Premise of research. Biogeography has improved understanding of evolution and diversification of organisms on both continental and island systems. One complicated island group in terms of geological history and biogeographic pattern is the Caribbean island system. A comparison across taxonomic groups does not result in overarching patterns for this group of islands. Columnea has the greatest number of species endemic to the Caribbean for any genus in Gesneriaceae that is not mostly endemic to the Caribbean with 16 species. Thirteen of these species are found on Jamaica, the remaining three each endemic to Cuba, Hispaniola, and Puerto Rico. In addition, populations of Columnea sanguinea and Columnea scandens are known from both mainland and multiple Caribbean islands. We investigate the pattern of evolution in Caribbean species of Columnea and attempt to explain the large number of species found on the island of Jamaica relative to the other islands. We explicitly test whether Caribbean species of Columnea are monophyletic and whether the 13 species endemic to Jamaica are a monophyletic group. This genus can help understand biogeographic patterns and modes of speciation in the Caribbean.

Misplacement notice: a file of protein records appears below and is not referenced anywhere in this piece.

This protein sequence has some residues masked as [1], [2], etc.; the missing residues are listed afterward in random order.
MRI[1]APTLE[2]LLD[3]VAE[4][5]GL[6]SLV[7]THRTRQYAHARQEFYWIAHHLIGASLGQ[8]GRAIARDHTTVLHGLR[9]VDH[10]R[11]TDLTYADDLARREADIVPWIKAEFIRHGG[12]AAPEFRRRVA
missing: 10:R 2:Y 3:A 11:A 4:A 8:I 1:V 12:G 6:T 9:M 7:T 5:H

Methodology. We sampled all Caribbean species of Columnea using DNA sequence data and phylogenetic methods to understand the pattern of diversity to determine whether multiple or single introductions could explain the diversity on the Caribbean islands.
Pivotal results. The Caribbean species do not form a monophyletic group. The Jamaican species are monophyletic, and the endemic Cuban species, Columnea tincta, is sister to 12 of the Jamaican species, with Columnea pubescens sister to C. tincta + remaining Jamaican species. Most Jamaican species share similar corolla morphologies to section Columnea. Although never recovered as part of section Columnea, approximately unbiased tests cannot reject a sister group relationship of the Jamaican/Cuban endemic clade to section Columnea but can reject inclusion in section Columnea.
Conclusions. The high diversity of Columnea in the Caribbean is due to the disproportionate number of species on Jamaica, but there is no obvious explanation for the radiation on this island, despite considering island size, topography, pollinators, and dispersers. The large number of species could be attributed to over-splitting on Jamaica, but even if a narrower concept were followed, and four of the species were combined as varieties of Columnea hirsuta as earlier taxonomy had predicted, the number of morphologically distinctive species would still be nine and much greater than that of the other islands. Our data also indicate that C. hirsuta sensu lato is not monophyletic.